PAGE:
Because most research on nicotinamide riboside and NAD+ comes from animal studies, no clear-cut conclusions can be made about its effectiveness for humans.

That said, here are some potential health benefits of nicotinamide riboside.

Easily Converted Into NAD+

NAD+ is a coenzyme, or helper molecule, that takes part in many biological reactions.

While it’s essential for optimal health, research shows that NAD+ levels continue to fall with age. Low NAD+ levels are linked to poor aging and a variety of harmful diseases (1, 3).

One way to raise NAD+ levels is to consume NAD+ precursors — the building blocks of NAD+ — such as nicotinamide riboside.

Animal studies show that nicotinamide riboside raises blood NAD+ levels by up to 2.7 times. What’s more, it’s more readily used by your body than other NAD+ precursors (7).

Activates Enzymes That May Promote Healthy Aging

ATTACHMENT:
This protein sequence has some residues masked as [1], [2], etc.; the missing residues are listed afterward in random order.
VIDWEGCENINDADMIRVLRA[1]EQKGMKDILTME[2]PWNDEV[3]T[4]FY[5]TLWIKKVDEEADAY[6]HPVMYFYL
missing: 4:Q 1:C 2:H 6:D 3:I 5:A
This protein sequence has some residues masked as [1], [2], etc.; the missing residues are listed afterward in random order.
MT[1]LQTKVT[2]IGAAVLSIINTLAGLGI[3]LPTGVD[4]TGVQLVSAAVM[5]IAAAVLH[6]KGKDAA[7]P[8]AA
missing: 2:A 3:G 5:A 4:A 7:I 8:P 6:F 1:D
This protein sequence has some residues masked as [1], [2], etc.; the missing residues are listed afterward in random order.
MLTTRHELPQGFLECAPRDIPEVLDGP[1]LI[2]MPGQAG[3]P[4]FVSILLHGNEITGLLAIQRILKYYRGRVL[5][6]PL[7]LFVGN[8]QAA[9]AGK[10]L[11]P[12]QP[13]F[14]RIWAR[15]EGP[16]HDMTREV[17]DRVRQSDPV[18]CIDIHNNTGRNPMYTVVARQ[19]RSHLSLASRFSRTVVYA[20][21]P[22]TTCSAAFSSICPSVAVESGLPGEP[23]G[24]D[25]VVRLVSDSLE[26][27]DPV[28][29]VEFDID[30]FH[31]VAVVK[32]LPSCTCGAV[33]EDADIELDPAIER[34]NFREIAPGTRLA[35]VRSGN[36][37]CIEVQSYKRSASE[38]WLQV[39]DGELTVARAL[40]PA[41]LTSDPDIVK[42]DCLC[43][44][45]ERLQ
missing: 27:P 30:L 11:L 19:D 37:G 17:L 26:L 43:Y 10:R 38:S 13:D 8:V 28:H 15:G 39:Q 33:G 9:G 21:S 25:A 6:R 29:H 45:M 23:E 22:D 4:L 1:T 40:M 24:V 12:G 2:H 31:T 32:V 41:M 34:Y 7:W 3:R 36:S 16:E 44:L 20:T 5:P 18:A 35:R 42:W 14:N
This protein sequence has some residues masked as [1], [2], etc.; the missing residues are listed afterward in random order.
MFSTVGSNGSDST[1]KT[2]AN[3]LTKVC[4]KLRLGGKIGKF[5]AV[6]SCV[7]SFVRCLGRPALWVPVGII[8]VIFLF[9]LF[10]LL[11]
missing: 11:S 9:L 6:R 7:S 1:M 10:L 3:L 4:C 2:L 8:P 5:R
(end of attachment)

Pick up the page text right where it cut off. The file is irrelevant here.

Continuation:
Nicotinamide riboside helps increase NAD+ levels in your body.

In response, NAD+ activates certain enzymes that may promote healthy aging.

One group is sirtuins, which appear to improve lifespan and overall health in animals. Studies indicate that sirtuins may repair damaged DNA, boost stress resistance, reduce inflammation and offer other benefits that promote healthy aging (9, 10, 11).

Sirtuins are also responsible for the lifespan-extending benefits of calorie restriction (12).

Another group is Poly (ADP-Ribose) polymerases (PARPs), which repair damaged DNA. Studies link higher PARP activity to less DNA damage and a longer lifespan (13, 14).

May Help Protect Brain Cells

NAD+ plays a key role in helping your brain cells age well.

Within brain cells, NAD+ helps control the production of PGC-1-alpha, a protein that appears to help protect cells against oxidative stress and impaired mitochondrial function (15).

Researchers believe both oxidative stress and impaired mitochondrial function are linked to age-related brain disorders such as Alzheimer’s and Parkinson’s disease (16, 17, 18).